- Taking the concurrence of the state of Jammu and Kashmir at the time of such emergency in the State and absence of a popularly elected government is in violation of the principles of democracy, which is a basic feature of the Constitution (see S.R. Bommai v. Union of India (1994)3 SCC1); further, substituting the concurrence of State with concurrence by Governor under President’s Rule, thereby ignoring the need for significant political decisions flowing from a popularly elected government, is equally a violation of democracy. It is further an abuse of the provisions of Article 356 of the Constitution and a fraud on the Constitution of India, not dissimilar to abuse of the constitutional device of executive legislation under ordinance making powers – which has been held to be a fraud on the Constitution (See Krishna Kumar Singh v. State of Bihar 2017(2) SCJ 136)
- Any constitutional authority under the Indian Constitution must respect the decision of the State to be represented by a popularly elected government enabling democratic participation of people.
- A conjoint understanding of federalism and democracy requires the Union to respect and defer to the popularly elected government and the elected legislatures insignificant decisions concerning the state.
- Such concurrence provided by the Government is in effect manifestly arbitrary and irrational and unreasonable non-consideration of relevant factors and therefore in violation of Article 14 and unconstitutional. Such manifest arbitrariness and non-consideration of relevant factors is evidenced and further aggravated by the fact that the entire state is in a near lock-down mode since at least August 2 last and the evidence on record indicates how the proposal for the order under Article 370 did not reach the governor until the night of August 3 and that it is a factual impossibility of the governor having consulted or held dialogue with any of the officers of the state and any community representatives or civil society organisations. Taking the concurrence of a state government when the freedoms of the people are particularly restrained with Section 144 of the Code of Criminal Procedure, is clearly of a coercive nature.
Further, the petitioners have asserted that the said Presidential order is unconstitutional for exceeding the limits of the power of ‘modification’ under article 370(1). To buttress the argument on this point, the petitioners have given following grounds-
Through Article 370 (1)(d), the President – instead of merely modifying Article 367(4) of the Constitution of India as applied to the state of Jammu and Kashmir – has:
- Created a wholly new and substantive power in the hands of the Legislative Assembly of the State of Jammu and Kashmir, to recommend revocation of Article 370 under clause (3), to the President of India,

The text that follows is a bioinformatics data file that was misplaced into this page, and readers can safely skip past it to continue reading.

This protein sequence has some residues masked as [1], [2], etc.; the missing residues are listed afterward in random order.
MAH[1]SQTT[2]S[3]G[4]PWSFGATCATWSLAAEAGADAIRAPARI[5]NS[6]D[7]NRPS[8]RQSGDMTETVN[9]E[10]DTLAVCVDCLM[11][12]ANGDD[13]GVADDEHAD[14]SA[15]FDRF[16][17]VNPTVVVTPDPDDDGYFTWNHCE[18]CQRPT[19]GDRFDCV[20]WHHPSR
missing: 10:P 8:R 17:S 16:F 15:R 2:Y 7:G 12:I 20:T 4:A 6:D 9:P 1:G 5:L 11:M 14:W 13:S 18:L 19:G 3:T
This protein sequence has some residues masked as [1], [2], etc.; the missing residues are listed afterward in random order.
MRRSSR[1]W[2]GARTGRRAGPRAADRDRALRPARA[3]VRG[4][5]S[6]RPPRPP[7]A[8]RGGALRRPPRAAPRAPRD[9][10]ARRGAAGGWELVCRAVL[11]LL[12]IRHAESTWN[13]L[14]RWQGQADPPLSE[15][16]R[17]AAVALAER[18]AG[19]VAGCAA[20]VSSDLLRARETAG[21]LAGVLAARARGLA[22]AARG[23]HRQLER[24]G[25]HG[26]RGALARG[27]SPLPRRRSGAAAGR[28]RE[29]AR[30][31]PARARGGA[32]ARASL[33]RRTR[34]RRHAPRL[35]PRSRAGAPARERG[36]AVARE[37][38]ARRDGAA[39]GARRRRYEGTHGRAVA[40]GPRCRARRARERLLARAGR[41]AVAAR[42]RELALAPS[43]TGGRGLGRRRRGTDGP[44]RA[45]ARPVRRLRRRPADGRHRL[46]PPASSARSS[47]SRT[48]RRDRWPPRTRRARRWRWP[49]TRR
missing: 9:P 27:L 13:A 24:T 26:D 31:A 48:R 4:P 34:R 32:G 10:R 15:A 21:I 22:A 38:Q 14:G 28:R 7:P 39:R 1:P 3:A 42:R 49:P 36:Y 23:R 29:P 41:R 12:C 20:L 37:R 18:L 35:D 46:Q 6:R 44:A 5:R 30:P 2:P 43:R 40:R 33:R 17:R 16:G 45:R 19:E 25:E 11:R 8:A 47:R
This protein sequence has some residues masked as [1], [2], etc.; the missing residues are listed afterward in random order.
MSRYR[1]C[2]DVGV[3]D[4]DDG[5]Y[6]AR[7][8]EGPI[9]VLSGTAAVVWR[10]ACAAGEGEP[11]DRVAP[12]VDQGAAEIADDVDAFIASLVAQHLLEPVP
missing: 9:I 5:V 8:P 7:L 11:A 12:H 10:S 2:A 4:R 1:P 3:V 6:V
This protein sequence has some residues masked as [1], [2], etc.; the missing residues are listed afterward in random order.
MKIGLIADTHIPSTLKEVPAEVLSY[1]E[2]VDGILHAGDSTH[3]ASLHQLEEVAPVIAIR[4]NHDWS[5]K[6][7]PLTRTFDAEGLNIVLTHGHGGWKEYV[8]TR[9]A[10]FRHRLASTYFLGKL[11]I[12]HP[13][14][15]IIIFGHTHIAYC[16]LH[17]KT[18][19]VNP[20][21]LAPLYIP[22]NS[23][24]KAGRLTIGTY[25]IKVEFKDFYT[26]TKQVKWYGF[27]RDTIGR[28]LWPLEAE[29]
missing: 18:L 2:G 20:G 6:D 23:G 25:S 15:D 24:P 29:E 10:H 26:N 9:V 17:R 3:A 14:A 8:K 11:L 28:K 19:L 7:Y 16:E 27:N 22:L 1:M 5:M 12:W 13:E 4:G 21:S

- Overridden the entire constitutional form of the state of Jammu and Kashmir by superseding the 1954 Order and applying all the provisions of the Indian Constitution to the State,
- By way of such supersession and creation of new substantive powers under Article 370(3) above described, has superseded the Constitution of the State of Jammu and Kashmir.
On J&K Reorganization Act, 2019, the petitioners have submitted that the passage of the legislation was enabled only by assuming the validity of the Presidential orders, noting that both of them are individually and independently unconstitutional.
The impugned Act, according to the petitioner, is clearly in violation of Article 3 of the Constitution insofar as the character of a state can be changed only under the procedure prescribed within Article 3 of the Constitution. Under the article, it is impermissible for Parliament to extinguish the character of the state in its entirety and create two union territories from it going against the federal structure of the constitution and violating the basic structure doctrine. Taking recourse to Article 3 in terms of the reconstituting Jammu and Kashmir is different from what has been done in the case of carving out states from existing states, like Telangana for instance, it stated.
Following the provisions under Article 3 of the Constitution in letter and spirit is an essential safeguard of India’s federal character and the principle of federalism, a basic feature of the Constitution, and has clearly not been followed in the case.
Petition has been jointly drawn by advocate Prasanna S, Aakarsh Kamra, Malavika Prasad, Jayavardhan Singh, Gautam Bhatia and Rupali Samuel.
The petition is slated for hearing tomorrow, August 28, before a three-judge bench comprising the Chief Justice of India Ranjan Gogoi, Justices SA Bobde and Abdul Nazeer. The court will also take up other similar petitions for consideration along with the present petition.